- Created on Tuesday, 03 February 2004 04:18
- Written by Staff
Got milk? Most of us do. But chances are you haven’t given much thought to the laundering process on dairy farms. That process, however, can affect milk quality, and in turn, affect the end users and dairy suppliers.
Milk quality is evaluated based on the number of somatic cells, or white blood cells, present in milk, according to Dr. Mike Maroney, University of Wisconsin-Extension milk quality veterinarian.Dairies with low SCC, he says, not only produce more milk per cow than dairies with higher counts, they enjoy larger monetary returns, or premiums, from milk processors. “Quality premiums increase the price the farmer is paid for their product,” says Maroney. “Milk with lower SCC has been shown to yield more cheese.”
Three Wisconsin dairies who recently installed on-premise Continental washer-extractors to clean the cloth towels used to prepare cow udders for milking believe that their new equipment may also help reduce cases of mastitis and correlate to decreased bacterial and somatic cell counts (SCC.) In return, they enjoy higher milk-processor incentives.
REDUCING CELL COUNT; INCREASING PREMIUMS
Pond Hill Dairy, a 700-head operation in Ft. Atkinson, Wis., maintains an average SCC of 160,000, which generates premiums of up to $10,000 per month, according to owner, Keith Moritz. They typically wash over 2000 towels a day. At Holsum Dairy in Hilbert, Wis., premiums are even larger. The 3,400-head operation produces cell counts as low as 175,000. This generates monetary returns of up to $20,000 per month, according to veterinarian and owner Dr. Kenn Buelow. Such incentives provide a significant boost to any dairy’s bottom line.
In order to qualify for such premiums, Moritz and Buelow turn out SCC well below the Food and Drug Administration (FDA) regulatory limit of 750,000 and Wisconsin’s average SCC of around 300,000. “Having clean teats correlates directly with mammary health and low somatic cell counts,” adds Buelow. He should know. The veterinarian spent 13 years making house calls to dairies throughout Minnesota, New Mexico, Colorado, Indiana and Texas, prior to establishing Holsum Dairy two years ago. Holsum Dairy launders approximately 9,000 towels a day in their Continental front loader and Huebsch 90 lb. dryer.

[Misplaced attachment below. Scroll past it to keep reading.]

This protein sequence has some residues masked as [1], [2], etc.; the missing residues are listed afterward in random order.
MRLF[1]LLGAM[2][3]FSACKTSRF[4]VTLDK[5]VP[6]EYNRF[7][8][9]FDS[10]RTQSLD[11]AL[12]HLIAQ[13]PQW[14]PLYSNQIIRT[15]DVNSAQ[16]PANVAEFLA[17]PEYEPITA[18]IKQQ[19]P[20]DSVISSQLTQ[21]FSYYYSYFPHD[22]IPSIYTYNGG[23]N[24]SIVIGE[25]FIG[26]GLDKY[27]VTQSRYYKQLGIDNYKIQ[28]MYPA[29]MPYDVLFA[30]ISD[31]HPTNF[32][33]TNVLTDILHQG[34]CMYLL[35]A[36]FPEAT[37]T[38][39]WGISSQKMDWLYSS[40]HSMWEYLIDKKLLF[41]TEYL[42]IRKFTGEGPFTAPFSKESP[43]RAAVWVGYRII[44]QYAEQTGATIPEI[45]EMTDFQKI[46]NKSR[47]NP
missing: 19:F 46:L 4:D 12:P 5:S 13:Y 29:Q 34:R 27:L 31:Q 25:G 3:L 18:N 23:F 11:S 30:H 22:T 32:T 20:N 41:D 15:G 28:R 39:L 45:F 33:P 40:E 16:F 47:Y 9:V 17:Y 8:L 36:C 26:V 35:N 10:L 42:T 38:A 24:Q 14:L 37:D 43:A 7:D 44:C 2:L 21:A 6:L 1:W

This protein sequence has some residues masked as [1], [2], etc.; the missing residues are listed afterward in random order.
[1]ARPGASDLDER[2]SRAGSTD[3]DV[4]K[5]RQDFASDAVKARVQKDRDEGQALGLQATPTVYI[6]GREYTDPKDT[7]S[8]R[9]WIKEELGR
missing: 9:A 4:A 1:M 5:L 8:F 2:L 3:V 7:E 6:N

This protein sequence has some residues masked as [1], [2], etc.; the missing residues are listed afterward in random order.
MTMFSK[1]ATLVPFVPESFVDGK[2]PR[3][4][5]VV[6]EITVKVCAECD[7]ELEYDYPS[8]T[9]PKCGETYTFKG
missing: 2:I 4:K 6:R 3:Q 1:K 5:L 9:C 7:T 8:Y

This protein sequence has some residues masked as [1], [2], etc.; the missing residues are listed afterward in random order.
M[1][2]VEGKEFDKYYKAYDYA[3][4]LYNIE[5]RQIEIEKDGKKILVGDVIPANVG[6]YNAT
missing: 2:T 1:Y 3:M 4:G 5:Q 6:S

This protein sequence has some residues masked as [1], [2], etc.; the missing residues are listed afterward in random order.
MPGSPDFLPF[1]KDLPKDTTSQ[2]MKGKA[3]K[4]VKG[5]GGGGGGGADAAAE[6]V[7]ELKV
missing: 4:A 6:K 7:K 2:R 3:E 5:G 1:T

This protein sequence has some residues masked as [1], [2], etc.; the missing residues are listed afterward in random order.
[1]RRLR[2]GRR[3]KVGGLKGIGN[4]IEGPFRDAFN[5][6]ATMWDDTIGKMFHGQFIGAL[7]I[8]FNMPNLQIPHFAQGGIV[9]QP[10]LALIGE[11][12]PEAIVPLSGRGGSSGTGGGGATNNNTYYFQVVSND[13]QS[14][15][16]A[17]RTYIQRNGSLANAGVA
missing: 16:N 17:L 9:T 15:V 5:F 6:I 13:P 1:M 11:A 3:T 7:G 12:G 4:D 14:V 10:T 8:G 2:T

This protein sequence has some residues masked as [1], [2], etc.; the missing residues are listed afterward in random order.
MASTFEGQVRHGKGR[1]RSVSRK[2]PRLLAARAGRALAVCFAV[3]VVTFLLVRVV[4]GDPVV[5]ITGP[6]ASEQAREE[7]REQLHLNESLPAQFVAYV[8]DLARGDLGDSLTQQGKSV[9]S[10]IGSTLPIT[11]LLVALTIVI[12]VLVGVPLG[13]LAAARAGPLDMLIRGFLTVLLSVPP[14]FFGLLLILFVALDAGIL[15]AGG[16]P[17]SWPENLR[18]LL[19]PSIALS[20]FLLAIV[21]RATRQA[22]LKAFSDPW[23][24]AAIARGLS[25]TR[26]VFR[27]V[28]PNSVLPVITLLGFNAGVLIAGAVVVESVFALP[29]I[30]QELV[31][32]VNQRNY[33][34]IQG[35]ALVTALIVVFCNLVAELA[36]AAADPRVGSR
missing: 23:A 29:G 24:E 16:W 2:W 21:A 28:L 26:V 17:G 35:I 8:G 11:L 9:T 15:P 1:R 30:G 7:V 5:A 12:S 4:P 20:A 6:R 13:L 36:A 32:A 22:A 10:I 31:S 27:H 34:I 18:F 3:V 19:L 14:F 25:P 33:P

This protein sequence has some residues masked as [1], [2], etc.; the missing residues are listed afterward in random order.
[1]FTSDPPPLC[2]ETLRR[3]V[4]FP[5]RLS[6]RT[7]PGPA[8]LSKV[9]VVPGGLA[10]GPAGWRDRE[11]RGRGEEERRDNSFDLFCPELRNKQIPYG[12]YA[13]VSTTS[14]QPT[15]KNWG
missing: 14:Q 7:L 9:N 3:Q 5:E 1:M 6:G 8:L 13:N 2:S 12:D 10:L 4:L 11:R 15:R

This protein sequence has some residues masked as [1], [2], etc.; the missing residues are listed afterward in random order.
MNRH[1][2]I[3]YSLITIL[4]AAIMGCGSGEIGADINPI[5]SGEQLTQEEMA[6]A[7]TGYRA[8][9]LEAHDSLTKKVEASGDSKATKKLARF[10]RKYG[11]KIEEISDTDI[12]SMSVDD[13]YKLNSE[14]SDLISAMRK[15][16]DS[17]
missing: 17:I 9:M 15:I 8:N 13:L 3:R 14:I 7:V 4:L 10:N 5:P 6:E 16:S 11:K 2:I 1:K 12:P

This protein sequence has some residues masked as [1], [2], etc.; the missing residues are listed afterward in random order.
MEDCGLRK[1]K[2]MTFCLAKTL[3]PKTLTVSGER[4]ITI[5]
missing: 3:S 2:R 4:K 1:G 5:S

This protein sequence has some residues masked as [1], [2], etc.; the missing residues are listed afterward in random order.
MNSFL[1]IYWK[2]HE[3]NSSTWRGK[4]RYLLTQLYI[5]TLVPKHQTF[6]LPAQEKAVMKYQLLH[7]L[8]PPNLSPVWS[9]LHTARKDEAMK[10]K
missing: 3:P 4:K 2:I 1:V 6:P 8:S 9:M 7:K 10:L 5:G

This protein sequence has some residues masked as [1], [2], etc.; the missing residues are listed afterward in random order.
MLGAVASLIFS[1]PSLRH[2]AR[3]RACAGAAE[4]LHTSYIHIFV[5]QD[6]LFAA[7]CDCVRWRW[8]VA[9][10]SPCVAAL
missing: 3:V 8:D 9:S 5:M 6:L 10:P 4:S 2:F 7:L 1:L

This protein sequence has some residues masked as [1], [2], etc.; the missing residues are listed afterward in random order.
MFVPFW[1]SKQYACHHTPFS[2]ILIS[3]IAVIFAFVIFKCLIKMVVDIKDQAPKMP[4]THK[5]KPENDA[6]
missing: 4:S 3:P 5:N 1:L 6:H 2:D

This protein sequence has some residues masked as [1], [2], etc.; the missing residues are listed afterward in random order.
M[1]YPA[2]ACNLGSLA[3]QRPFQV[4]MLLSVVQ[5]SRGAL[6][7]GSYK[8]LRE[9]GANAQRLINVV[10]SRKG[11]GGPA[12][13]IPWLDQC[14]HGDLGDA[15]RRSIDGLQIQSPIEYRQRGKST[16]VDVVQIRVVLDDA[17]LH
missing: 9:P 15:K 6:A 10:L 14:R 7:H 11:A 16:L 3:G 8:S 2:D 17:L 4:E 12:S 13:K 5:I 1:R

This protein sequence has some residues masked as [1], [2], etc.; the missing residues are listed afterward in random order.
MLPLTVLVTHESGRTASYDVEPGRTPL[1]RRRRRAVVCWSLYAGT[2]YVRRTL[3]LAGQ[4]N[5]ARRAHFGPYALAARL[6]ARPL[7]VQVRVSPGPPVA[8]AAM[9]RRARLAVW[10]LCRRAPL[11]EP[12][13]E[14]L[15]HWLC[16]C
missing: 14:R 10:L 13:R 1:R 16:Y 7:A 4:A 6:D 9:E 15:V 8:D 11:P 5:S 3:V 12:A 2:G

PROPER PREPARATION USING CLEAN, ABSORBENT, REUSABLE TOWELS
Proper preparation of the udder and teats is key to achieving lower SCC, according to Moritz and Buelow. And, they agree, using absorbent towels that have been properly cleaned helps ensure this success.
Dairy owner Dan Natzke milks 1,200 cows each day at Wayside Dairy in Wayside, Wis. He believes cloth is a better alternative to paper. “Paper towels cost too much because you use them once and throw them away,” he says. “It’s less expensive to wash and reuse cloth towels than it is to purchase and dispose of paper towels.”
More importantly, Moritz, Buelow and Natzke believe cloth is a more effective way to prepare the udder, especially when the towels have been thoroughly cleaned. The only trick to using cloth, however, is ensuring it is properly cleaned after each use.
TOPLOAD WASHERS CAN’T HANDLE THE LOAD
Before tripling the size of his dairy two years ago—from 400 to 1,200 cows—Natzke used a topload washer to clean dairy towels. It took 80 minutes to wash and dry a load of 100 towels. Now, with the new 55 pound capacity Continental washer-extractor and 75-pound dryer, it takes half the time to complete a load triple that size.
“On a dairy, there is too much dirt, sand and bedding for household washers,” Natzke says. “They aren’t strong enough. I wouldn’t even consider a topload now. Larger dairies need a strong machine that can handle the load.”
Machine ease of use is also critical in a dairy laundries since more than one person typically handles the towels. And at most dairy laundries, employees who milk the cows also handle washroom duties. “The learning curve to operate the machine is very quick,” says Moritz of his 30-pound washer-extractor. “You just touch a button and go.” This is important, he says, since most of his milkers are Hispanic and speak little English.
By carefully selecting laundry equipment to properly clean the cloth towels used to prepare cow udders for milking, Buelow, Moritz and Natzke feel they are not only helping to reduce cases of mastitis and ensure the production of higher quality milk – the dairies have cut water, gas and chemical usage and resulting costs.
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